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The biographical drama "Churchill" is the biggest load of historical codswallop you're likely to find — a thundering, blundering tale that purports to show Winston Churchill's personal darkest hour of World War II.

It's June 1944, and the Allied forces are on the verge of the biggest assault of the war: Operation Overlord, a massive invasion of Nazi-occupied France at the beaches of Normandy. The American and British military leaders have the plan ready, and need only good weather and approval of their civilian leaders to put into action on D-Day.

Churchill, played by the great character actor Brian Cox, has his doubts. Publicly, he fears the invasion is too narrowly focused and, should it fail, will take up too much of the Allied military's resources and leave Britain at the Germans' mercy.

Privately, he fears a repeat of the Blitz of four years earlier, when German bombers attacked London mercilessly. He also fears a repeat of his biggest failure of the last war, when as First Lord of the Admiralty he oversaw the assault on Gallipoli that led to the deaths of 46,000 Allied troops.

Director Jonathan Teplitzky ("The Railway Man") and rookie screenwriter Alex von Tunzelmann depict Churchill's dilemma as a series of meetings with the principals. He quietly implores King George VI (James Purefoy) to withhold his consent to the invasion. He bellows to the brass, both Gen. Dwight Eisenhower (John Slattery) and his own Field Marshal Bernard Montgomery (Julian Wadham), about the risks involved in the scheme. He tromps around the Ministry of Defense's war room, looking at maps and occasionally yelling at his aide-de-camp, Smuts (Richard Durden), and his new secretary, Helen (Ella Purnell).

Churchill also bounces around his house — sometimes sober, more often not — poring over documents and frequently losing his temper. His prim wife, Clementine (Miranda Richardson), deflects much of this misdirected anger and urges him to focus on the moment at hand, to prepare the nation for what's coming on D-Day and to urge the people to be brave.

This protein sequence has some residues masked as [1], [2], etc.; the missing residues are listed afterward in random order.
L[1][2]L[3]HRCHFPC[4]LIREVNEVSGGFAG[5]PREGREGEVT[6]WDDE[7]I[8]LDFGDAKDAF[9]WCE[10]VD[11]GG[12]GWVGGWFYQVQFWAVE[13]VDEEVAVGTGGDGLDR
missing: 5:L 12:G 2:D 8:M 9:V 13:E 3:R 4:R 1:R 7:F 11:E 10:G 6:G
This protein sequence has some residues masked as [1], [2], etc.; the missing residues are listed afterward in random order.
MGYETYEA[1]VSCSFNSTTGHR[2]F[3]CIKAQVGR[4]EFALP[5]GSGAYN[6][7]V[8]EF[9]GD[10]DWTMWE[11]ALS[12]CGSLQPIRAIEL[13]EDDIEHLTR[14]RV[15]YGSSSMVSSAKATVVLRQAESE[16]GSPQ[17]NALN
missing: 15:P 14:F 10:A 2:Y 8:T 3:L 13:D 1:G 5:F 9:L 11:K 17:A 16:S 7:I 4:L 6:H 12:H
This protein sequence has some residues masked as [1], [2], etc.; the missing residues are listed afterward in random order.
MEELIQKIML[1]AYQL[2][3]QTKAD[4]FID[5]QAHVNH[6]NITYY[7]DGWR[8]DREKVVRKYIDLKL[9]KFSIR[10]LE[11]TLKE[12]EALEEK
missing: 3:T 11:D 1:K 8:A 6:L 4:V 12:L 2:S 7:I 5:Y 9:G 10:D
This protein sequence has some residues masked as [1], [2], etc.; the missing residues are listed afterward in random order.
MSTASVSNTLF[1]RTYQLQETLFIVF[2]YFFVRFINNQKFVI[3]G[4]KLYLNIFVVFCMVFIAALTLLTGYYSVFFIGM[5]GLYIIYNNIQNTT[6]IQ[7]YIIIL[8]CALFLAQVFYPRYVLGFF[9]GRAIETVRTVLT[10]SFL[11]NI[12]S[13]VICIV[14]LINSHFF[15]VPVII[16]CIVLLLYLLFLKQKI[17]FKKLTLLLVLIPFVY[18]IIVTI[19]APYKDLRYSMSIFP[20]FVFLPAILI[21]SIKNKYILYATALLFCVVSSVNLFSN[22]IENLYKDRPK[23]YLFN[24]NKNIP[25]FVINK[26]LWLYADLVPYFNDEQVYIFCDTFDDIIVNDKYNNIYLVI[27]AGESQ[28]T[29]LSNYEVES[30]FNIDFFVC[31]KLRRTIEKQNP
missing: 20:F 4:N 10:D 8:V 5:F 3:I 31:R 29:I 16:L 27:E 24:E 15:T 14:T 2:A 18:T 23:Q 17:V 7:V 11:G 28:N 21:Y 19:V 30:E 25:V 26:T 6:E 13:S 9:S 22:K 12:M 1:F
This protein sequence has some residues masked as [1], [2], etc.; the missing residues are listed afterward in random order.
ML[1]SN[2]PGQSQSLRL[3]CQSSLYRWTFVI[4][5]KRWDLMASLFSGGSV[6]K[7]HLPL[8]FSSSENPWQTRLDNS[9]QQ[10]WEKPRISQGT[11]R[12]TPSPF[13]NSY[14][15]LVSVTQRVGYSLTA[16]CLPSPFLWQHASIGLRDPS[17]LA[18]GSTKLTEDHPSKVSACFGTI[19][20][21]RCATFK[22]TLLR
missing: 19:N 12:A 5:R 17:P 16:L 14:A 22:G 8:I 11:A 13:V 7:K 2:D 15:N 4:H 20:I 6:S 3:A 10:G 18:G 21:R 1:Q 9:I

A script like this must be catnip to an actor like Cox, who has been so consistently good at so many things. (Among them: playing the first Hannibal Lecter in "Manhunter," winning an Emmy as Hermann Göring in the TV miniseries "Nuremberg," lecturing would-be screenwriters in "Adaptation" and being Matt Damon's unseen nemesis in the "Bourne" series.)

Cox nails all of Churchill's traits — the stentorian voice, the jowly stare, the way he wielded a cigar like a baton — and in a different movie, we'd be talking about an Oscar campaign. But the staged rewriting of history, whether it happened that way or not, comes off as so phony and contrived that it's difficult to watch with a straight face.

Cox isn't the first to play Churchill, and he won't be the last. (Gary Oldman takes a whack at it later this year in "Darkest Hour.") And while Cox's depiction may be solid, the movie it's in is instantly forgettable.

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Brian Cox does a solid depiction of Winston Churchill in the days before D-Day, but this hamfisted movie is nobody's finest hour.

Where • Broadway Centre Cinemas.

When • Opens Friday, June 2.

Rating • PG for thematic elements, brief war images, historical smoking throughout, and some language.

Running time • 105 minutes.